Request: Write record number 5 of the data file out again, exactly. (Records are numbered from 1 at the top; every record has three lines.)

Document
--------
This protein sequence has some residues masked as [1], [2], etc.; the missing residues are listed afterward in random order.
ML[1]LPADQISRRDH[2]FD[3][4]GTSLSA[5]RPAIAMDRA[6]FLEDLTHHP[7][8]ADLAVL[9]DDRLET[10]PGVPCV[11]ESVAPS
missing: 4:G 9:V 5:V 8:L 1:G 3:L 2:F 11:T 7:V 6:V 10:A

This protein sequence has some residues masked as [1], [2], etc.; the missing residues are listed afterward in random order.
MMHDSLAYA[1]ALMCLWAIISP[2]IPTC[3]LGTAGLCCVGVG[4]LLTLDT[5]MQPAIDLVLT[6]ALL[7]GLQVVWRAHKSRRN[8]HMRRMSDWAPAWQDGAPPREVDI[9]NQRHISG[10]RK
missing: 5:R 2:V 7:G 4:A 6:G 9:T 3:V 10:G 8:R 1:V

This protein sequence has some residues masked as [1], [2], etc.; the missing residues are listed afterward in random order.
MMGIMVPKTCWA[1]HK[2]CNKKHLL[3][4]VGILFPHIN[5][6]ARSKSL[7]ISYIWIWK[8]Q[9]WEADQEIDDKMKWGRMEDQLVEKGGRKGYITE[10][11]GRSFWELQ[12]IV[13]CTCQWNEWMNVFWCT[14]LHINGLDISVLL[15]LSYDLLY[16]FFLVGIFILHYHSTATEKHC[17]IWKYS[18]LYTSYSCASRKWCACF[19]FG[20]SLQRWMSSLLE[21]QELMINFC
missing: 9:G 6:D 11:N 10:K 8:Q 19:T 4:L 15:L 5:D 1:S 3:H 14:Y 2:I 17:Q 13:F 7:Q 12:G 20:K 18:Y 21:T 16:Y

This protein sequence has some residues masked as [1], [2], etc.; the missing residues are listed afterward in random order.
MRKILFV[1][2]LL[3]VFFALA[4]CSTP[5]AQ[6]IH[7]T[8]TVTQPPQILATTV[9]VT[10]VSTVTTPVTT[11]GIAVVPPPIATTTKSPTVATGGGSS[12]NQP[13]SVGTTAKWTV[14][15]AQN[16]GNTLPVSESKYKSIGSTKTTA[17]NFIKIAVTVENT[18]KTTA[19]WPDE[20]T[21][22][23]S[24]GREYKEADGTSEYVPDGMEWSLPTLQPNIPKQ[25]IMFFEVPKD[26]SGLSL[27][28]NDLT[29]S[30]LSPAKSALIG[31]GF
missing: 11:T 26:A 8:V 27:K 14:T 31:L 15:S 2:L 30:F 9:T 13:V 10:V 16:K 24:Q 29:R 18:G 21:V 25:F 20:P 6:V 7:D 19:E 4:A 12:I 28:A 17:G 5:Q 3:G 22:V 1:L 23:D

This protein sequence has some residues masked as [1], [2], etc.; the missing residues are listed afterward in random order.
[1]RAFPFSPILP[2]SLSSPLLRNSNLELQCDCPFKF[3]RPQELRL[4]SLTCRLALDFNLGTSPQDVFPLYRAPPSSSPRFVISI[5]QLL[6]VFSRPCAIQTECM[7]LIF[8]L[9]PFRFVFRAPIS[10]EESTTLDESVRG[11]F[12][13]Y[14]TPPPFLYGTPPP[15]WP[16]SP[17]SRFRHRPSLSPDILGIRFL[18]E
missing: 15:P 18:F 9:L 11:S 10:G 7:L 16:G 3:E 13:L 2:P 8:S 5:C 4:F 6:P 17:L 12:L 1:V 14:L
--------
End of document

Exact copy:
This protein sequence has some residues masked as [1], [2], etc.; the missing residues are listed afterward in random order.
[1]RAFPFSPILP[2]SLSSPLLRNSNLELQCDCPFKF[3]RPQELRL[4]SLTCRLALDFNLGTSPQDVFPLYRAPPSSSPRFVISI[5]QLL[6]VFSRPCAIQTECM[7]LIF[8]L[9]PFRFVFRAPIS[10]EESTTLDESVRG[11]F[12][13]Y[14]TPPPFLYGTPPP[15]WP[16]SP[17]SRFRHRPSLSPDILGIRFL[18]E
missing: 15:P 18:F 9:L 11:S 10:G 7:L 16:G 3:E 13:L 2:P 8:S 5:C 4:F 6:P 17:L 12:L 1:V 14:L